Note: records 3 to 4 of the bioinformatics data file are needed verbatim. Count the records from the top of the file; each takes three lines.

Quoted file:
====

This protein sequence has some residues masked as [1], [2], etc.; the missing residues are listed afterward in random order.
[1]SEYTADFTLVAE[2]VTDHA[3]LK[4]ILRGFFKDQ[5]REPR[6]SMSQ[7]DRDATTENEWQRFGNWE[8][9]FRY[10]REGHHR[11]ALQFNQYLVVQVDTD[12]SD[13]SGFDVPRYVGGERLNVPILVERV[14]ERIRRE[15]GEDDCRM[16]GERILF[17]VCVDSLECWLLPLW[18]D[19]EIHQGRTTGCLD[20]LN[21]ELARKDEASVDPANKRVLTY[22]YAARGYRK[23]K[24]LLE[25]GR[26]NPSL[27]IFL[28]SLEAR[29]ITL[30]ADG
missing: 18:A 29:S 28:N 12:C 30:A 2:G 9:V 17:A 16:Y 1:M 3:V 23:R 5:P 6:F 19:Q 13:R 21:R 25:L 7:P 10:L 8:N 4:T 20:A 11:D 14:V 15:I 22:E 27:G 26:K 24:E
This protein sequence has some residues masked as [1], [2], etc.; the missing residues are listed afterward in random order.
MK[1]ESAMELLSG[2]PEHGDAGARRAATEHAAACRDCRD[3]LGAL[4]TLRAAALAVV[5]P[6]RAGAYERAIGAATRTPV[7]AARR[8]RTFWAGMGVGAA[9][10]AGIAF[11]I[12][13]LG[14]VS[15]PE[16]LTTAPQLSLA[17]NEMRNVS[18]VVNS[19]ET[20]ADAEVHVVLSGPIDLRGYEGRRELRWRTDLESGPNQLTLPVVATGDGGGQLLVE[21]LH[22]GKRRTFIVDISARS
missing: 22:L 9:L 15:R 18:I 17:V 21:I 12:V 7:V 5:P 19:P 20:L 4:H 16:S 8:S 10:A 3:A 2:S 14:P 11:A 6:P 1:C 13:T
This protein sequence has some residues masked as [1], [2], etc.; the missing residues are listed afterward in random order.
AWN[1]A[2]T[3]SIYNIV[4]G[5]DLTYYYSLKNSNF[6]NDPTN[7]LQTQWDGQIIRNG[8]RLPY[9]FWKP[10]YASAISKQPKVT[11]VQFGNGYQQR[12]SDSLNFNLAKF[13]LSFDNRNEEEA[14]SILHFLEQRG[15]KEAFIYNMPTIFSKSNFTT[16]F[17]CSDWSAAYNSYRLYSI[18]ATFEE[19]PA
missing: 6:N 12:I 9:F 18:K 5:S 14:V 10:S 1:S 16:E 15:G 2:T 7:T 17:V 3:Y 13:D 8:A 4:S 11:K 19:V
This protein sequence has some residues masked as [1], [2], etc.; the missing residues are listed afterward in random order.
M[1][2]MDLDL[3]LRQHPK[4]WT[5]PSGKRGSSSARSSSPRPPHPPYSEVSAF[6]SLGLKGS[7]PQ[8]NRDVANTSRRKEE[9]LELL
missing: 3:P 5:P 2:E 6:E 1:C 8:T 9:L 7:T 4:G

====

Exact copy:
This protein sequence has some residues masked as [1], [2], etc.; the missing residues are listed afterward in random order.
AWN[1]A[2]T[3]SIYNIV[4]G[5]DLTYYYSLKNSNF[6]NDPTN[7]LQTQWDGQIIRNG[8]RLPY[9]FWKP[10]YASAISKQPKVT[11]VQFGNGYQQR[12]SDSLNFNLAKF[13]LSFDNRNEEEA[14]SILHFLEQRG[15]KEAFIYNMPTIFSKSNFTT[16]F[17]CSDWSAAYNSYRLYSI[18]ATFEE[19]PA
missing: 6:N 12:I 9:F 18:K 5:S 14:V 10:S 1:S 16:E 15:G 2:T 7:T 17:V 3:Y 13:D 8:A 4:S 11:K 19:V
This protein sequence has some residues masked as [1], [2], etc.; the missing residues are listed afterward in random order.
M[1][2]MDLDL[3]LRQHPK[4]WT[5]PSGKRGSSSARSSSPRPPHPPYSEVSAF[6]SLGLKGS[7]PQ[8]NRDVANTSRRKEE[9]LELL
missing: 3:P 5:P 2:E 6:E 1:C 8:T 9:L 7:T 4:G